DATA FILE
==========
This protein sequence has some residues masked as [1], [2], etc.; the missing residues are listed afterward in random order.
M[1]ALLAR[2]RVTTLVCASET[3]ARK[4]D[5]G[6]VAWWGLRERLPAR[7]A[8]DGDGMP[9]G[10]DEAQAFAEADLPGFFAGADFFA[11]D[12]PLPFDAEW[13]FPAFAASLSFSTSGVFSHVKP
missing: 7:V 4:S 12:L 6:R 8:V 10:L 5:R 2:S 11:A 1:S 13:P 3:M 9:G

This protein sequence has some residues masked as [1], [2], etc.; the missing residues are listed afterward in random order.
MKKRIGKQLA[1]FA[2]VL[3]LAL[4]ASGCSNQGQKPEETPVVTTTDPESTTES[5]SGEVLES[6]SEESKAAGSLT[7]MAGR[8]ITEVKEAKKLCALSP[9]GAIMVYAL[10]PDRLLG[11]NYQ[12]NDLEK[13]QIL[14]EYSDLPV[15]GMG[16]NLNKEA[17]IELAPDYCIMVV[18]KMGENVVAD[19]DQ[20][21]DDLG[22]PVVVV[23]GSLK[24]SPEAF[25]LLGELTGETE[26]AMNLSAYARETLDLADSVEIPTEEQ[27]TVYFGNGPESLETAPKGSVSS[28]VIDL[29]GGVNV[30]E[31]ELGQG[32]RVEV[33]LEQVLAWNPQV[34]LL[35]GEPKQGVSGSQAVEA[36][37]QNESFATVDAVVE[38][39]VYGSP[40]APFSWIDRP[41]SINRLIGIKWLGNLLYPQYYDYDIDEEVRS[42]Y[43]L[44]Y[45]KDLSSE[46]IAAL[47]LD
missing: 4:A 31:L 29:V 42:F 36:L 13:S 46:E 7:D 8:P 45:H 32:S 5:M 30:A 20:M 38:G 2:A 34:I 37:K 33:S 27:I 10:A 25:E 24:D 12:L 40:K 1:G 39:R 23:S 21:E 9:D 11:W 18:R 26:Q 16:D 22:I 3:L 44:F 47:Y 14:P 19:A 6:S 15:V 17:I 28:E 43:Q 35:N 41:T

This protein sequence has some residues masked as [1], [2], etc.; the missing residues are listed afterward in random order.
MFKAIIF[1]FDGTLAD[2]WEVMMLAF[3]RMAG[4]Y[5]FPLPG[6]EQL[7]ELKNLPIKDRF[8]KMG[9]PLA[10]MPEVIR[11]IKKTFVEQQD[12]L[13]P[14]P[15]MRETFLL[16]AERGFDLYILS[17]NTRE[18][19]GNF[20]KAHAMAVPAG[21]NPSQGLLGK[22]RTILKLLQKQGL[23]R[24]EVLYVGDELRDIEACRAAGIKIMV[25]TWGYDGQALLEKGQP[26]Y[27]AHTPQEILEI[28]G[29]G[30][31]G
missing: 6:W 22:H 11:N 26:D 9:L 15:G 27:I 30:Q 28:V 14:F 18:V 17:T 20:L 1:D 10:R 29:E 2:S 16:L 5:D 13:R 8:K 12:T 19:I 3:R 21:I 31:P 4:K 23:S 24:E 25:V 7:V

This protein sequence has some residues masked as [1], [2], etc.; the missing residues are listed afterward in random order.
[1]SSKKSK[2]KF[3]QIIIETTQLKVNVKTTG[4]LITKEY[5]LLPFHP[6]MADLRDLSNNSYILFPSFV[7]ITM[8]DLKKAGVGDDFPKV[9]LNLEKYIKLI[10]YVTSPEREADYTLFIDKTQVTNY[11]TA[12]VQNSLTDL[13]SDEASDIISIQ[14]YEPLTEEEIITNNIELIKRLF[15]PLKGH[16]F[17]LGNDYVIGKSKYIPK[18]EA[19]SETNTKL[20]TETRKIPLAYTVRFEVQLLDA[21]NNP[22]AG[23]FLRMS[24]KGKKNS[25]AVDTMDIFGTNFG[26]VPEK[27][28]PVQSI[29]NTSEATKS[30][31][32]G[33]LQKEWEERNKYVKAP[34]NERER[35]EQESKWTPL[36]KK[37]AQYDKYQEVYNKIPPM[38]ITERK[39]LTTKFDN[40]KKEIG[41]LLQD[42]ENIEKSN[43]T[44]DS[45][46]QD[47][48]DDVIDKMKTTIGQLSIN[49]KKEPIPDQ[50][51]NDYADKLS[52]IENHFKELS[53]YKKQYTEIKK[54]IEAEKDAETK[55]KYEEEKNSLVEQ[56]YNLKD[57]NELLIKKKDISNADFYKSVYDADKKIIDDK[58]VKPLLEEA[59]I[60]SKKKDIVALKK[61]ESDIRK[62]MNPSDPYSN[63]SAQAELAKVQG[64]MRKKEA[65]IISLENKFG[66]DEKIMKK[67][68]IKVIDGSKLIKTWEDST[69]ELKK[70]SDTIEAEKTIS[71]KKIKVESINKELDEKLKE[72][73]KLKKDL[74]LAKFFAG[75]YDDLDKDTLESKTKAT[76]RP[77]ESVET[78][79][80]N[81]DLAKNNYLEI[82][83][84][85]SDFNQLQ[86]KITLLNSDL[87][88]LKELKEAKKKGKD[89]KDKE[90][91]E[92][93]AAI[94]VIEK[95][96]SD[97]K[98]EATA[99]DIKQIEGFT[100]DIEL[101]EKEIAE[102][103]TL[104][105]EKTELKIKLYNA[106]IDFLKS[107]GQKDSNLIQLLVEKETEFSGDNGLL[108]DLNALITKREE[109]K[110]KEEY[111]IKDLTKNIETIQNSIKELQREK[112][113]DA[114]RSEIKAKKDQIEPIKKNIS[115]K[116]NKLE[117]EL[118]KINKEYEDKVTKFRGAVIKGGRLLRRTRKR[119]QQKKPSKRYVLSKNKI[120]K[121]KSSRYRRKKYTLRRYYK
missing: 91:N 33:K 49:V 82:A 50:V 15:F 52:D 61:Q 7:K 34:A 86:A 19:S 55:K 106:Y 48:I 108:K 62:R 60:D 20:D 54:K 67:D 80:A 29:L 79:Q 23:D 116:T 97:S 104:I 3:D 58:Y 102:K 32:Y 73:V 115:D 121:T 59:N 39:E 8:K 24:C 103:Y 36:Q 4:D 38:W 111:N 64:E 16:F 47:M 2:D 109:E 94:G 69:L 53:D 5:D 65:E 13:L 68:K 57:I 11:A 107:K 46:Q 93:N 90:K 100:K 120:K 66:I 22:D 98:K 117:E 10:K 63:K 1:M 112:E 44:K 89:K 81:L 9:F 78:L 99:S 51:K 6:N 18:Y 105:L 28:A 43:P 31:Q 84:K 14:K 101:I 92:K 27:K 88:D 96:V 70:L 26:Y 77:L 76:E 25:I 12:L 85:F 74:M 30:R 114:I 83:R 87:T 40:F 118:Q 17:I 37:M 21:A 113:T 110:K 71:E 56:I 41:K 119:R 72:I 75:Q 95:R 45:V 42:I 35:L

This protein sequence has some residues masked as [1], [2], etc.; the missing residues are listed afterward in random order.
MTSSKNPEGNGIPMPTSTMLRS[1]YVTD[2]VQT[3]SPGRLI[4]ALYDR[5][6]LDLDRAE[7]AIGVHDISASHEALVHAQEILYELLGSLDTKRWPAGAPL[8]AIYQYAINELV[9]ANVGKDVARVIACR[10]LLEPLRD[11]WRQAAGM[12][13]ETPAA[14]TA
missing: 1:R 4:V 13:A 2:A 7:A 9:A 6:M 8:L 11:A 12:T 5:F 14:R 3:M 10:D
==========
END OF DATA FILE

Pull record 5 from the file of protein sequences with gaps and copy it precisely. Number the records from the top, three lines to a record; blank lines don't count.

This protein sequence has some residues masked as [1], [2], etc.; the missing residues are listed afterward in random order.
MTSSKNPEGNGIPMPTSTMLRS[1]YVTD[2]VQT[3]SPGRLI[4]ALYDR[5][6]LDLDRAE[7]AIGVHDISASHEALVHAQEILYELLGSLDTKRWPAGAPL[8]AIYQYAINELV[9]ANVGKDVARVIACR[10]LLEPLRD[11]WRQAAGM[12][13]ETPAA[14]TA
missing: 1:R 4:V 13:A 2:A 7:A 9:A 6:M 8:L 11:A 12:T 5:F 14:R 3:M 10:D